Modern but Distinctly Catholic
This chapel is adjacent to a Catholic high school. The chapel was designed in the same institutional style as the classrooms and there are few distinctions between an auditorium and this space. To have a chapel at a Catholic school is a great benefit to the students and the school environment, a beautiful chapel is an even greater benefit. Young people need proper direction and the high school years are the formative years of a person’s life, a chapel should provide inspiration and beauty for the students. The space should not be dreary but intriguing, the interior of the chapel should elevate what the students are learning about in their religion classes, the imagery within the space should captivate the students and direct their minds to truth, beauty and goodness. The architecture is not befitting to a chapel and without the large cross in the center, you would not know the purpose of the space. Young people are surrounded by distractions with the increase of technology, the simplistic mentality of isolating the mind by stripping the surroundings of decoration and beauty is not effective. We are visual beings and we all need imagery to guide our thoughts, especially regarding religion.
The tabernacle is cast to the side, on a dim lit wall outside the sanctuary and the Eucharistic candle is nowhere to be found. The focus of the space is distorted. The tongue and groove, lapboard walls and ski lodge seating provide dismal distractions to an otherwise empty space. There is natural light descending on the sanctuary space from a window above the altar. It is important to understand the design of the ceiling pattern. The ceiling cuts off the back wall of the sanctuary, if one were to stand at the foot of the sanctuary space, they would be able to see the window in the ceiling and the wall extending beyond the visual that this photograph offers. The iconography is out of place and the statues do not carry the proper ecclesiastical purpose for which they are intended. The chapel lacks opportunity to focus on prayer and adoration but has opportunity for beautification.
In working with the school leadership, we learned that the chapel is often used as an alternative lecture space. The utilitarian nature off the space is so uninspiring that the architecture and design do not demand the reverence that is appropriate to a sacred space. From a liturgical point of view we wanted to visually inspire the visitors with beautiful artwork honoring Catholicism. We were inspired by gallery space and the way modern architecture compliments classical artwork. The chapel itself would become a visual education on beauty through sacred stories.
In our new design darkens the floor and the chairs so they are dismissed by the viewer and the attention is drawn to more elaborate and important elements of design. The tabernacle is placed in its proper place, at the center of the sanctuary and a large renaissance styled painting fills the once plain white wall. The contrast of simplicity and complexity gives nod to the architectural design of the chapel while providing stimulating subject matter for the view. The stairs of the painting are designed to incorporate the tabernacle allowing the eye to focus center and travel up to the elaborate painting. To the left a simulation of stain glass incorporates the colors and designs from the back of the chapel in order to develop a cohesive design. Ideally the altars of sacrifice and reservation as well as the ambo would be carved out of cippolino marble in a sleek, modern style. The floor in the sanctuary, designed with white Carrera marble, offset the gray finishings and symbolize purity and sanctity. The simplicity of these designs, like the floor and the chairs, intend to redirect the attention to the more important items in the chapel: the tabernacle and the paintings.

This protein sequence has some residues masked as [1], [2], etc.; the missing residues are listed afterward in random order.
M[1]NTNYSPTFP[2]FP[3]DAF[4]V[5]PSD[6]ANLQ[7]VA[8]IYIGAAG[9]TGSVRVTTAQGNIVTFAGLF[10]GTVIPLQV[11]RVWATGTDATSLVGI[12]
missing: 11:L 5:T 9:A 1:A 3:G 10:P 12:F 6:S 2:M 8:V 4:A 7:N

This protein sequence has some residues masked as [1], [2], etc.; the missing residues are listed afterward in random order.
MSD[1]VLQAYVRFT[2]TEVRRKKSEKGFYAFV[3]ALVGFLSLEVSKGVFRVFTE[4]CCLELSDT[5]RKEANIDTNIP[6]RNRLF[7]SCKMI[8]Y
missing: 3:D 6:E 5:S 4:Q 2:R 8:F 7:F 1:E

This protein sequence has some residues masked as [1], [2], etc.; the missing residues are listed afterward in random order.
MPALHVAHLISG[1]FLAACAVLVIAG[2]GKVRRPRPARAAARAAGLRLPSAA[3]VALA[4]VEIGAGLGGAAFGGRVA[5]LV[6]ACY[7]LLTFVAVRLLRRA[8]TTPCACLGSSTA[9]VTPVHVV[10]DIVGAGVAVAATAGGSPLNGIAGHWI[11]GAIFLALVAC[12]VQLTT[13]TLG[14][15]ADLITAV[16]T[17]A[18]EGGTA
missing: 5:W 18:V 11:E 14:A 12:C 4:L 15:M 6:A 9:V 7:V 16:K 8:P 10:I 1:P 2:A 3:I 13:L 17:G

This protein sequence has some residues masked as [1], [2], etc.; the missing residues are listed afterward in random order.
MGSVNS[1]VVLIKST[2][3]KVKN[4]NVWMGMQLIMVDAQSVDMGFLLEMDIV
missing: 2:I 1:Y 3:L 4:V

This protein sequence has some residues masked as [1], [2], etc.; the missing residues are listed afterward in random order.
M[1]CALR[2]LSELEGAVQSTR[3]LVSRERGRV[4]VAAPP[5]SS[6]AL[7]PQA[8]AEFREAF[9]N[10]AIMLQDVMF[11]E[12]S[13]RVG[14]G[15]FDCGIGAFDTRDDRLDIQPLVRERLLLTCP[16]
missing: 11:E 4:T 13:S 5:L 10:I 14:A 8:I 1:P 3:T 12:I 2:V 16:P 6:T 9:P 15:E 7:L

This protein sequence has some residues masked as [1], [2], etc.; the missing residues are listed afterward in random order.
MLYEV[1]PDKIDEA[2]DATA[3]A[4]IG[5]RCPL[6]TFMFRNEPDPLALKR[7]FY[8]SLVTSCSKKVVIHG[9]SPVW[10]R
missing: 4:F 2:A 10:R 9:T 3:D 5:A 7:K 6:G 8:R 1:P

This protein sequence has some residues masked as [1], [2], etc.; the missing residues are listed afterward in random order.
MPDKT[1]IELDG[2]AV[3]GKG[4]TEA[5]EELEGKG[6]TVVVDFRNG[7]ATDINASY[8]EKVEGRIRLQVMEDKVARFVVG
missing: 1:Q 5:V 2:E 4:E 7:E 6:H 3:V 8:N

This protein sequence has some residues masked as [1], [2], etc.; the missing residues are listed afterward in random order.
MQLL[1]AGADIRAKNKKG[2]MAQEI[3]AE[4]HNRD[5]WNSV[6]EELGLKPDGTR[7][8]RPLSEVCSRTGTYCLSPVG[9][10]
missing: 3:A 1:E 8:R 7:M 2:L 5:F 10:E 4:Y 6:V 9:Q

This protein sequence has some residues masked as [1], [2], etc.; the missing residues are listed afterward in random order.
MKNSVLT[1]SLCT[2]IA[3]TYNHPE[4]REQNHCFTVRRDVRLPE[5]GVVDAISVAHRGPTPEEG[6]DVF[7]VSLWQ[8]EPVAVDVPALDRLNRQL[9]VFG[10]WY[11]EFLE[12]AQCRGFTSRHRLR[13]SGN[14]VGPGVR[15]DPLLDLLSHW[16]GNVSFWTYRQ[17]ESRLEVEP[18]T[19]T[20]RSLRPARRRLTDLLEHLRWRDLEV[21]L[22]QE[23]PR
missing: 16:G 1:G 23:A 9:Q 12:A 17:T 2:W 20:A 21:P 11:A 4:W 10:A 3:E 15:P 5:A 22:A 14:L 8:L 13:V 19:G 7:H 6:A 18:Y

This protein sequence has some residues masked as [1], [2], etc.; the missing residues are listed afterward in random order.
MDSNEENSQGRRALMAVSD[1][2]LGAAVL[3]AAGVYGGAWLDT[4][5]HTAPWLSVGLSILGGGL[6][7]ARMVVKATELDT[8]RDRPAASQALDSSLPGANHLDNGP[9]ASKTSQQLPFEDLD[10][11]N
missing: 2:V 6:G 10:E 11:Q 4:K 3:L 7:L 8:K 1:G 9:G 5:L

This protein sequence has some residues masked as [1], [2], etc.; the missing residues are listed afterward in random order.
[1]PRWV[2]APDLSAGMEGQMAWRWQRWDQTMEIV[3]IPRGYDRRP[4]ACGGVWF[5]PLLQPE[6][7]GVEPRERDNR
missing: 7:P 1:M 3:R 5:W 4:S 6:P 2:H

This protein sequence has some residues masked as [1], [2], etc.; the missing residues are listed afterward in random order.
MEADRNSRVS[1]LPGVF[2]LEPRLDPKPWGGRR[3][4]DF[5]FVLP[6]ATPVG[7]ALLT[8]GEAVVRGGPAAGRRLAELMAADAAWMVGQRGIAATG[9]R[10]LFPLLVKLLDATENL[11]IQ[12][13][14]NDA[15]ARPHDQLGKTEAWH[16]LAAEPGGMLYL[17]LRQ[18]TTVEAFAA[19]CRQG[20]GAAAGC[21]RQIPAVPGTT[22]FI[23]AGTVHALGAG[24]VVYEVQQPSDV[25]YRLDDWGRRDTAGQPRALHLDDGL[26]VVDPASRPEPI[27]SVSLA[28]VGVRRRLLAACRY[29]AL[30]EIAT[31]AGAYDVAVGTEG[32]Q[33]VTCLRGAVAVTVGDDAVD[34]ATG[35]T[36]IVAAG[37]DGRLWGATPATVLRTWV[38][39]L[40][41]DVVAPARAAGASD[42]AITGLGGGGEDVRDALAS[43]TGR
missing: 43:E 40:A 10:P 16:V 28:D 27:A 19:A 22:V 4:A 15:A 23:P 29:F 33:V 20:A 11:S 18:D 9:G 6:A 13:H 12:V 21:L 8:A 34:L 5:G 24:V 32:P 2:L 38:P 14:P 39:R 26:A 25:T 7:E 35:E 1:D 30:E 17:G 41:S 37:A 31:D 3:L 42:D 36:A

The intention with this design was to transport the individual from the utilitarian setting to a space that focused on Christ and provided inspiration through artwork. The amenities at high schools are very important to prospective students and their parents. Touring the school parents might ask about the quality of the football fields or the technology in the science labs but at a Catholic school with a beautiful chapel doesn’t often make the list of questions because almost all chapels at Catholic schools are ugly. If a school is already distinct in the sense that it is Catholic why not honor the tradition of the Faith and beautify that which makes the education unique and gives the school identity.